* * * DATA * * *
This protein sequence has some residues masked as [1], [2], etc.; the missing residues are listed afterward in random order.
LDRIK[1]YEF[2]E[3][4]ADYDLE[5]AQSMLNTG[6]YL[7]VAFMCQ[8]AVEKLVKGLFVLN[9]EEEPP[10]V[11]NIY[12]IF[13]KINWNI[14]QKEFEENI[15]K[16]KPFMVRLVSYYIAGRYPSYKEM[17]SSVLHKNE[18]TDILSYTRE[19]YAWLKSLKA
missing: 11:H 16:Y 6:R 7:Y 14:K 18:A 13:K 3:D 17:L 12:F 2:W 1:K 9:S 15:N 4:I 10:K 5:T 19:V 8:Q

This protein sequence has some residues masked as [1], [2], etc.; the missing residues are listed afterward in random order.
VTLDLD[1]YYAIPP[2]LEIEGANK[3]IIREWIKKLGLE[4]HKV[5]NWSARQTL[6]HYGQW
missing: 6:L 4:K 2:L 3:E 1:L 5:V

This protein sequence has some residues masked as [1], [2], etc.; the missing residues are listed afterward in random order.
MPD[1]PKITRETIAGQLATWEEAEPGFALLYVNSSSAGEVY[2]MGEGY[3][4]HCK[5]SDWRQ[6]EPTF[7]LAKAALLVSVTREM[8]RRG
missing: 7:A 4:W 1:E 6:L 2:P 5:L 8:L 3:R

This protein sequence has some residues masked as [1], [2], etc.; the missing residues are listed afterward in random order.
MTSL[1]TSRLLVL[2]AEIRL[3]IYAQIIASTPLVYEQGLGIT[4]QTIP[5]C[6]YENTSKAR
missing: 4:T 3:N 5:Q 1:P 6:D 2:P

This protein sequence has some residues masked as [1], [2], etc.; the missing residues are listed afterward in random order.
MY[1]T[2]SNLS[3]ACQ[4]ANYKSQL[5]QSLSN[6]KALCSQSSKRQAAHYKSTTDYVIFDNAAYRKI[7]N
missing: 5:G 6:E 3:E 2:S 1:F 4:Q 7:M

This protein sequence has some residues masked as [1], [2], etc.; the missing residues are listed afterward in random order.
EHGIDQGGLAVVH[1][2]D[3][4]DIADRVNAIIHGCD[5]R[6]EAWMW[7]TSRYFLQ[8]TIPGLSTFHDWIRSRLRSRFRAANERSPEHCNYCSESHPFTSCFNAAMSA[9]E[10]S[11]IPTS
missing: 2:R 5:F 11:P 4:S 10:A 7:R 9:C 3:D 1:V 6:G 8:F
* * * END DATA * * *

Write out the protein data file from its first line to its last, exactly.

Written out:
This protein sequence has some residues masked as [1], [2], etc.; the missing residues are listed afterward in random order.
LDRIK[1]YEF[2]E[3][4]ADYDLE[5]AQSMLNTG[6]YL[7]VAFMCQ[8]AVEKLVKGLFVLN[9]EEEPP[10]V[11]NIY[12]IF[13]KINWNI[14]QKEFEENI[15]K[16]KPFMVRLVSYYIAGRYPSYKEM[17]SSVLHKNE[18]TDILSYTRE[19]YAWLKSLKA
missing: 11:H 16:Y 6:R 7:Y 14:K 18:A 13:K 3:D 17:L 12:F 2:W 1:K 9:S 15:N 4:I 10:K 5:T 19:V 8:Q

This protein sequence has some residues masked as [1], [2], etc.; the missing residues are listed afterward in random order.
VTLDLD[1]YYAIPP[2]LEIEGANK[3]IIREWIKKLGLE[4]HKV[5]NWSARQTL[6]HYGQW
missing: 6:L 4:K 2:L 3:E 1:L 5:V

This protein sequence has some residues masked as [1], [2], etc.; the missing residues are listed afterward in random order.
MPD[1]PKITRETIAGQLATWEEAEPGFALLYVNSSSAGEVY[2]MGEGY[3][4]HCK[5]SDWRQ[6]EPTF[7]LAKAALLVSVTREM[8]RRG
missing: 7:A 4:W 1:E 6:L 2:P 5:L 8:L 3:R

This protein sequence has some residues masked as [1], [2], etc.; the missing residues are listed afterward in random order.
MTSL[1]TSRLLVL[2]AEIRL[3]IYAQIIASTPLVYEQGLGIT[4]QTIP[5]C[6]YENTSKAR
missing: 4:T 3:N 5:Q 1:P 6:D 2:P

This protein sequence has some residues masked as [1], [2], etc.; the missing residues are listed afterward in random order.
MY[1]T[2]SNLS[3]ACQ[4]ANYKSQL[5]QSLSN[6]KALCSQSSKRQAAHYKSTTDYVIFDNAAYRKI[7]N
missing: 5:G 6:E 3:E 2:S 1:F 4:Q 7:M

This protein sequence has some residues masked as [1], [2], etc.; the missing residues are listed afterward in random order.
EHGIDQGGLAVVH[1][2]D[3][4]DIADRVNAIIHGCD[5]R[6]EAWMW[7]TSRYFLQ[8]TIPGLSTFHDWIRSRLRSRFRAANERSPEHCNYCSESHPFTSCFNAAMSA[9]E[10]S[11]IPTS
missing: 2:R 5:F 11:P 4:S 10:A 7:R 9:C 3:D 1:V 6:G 8:F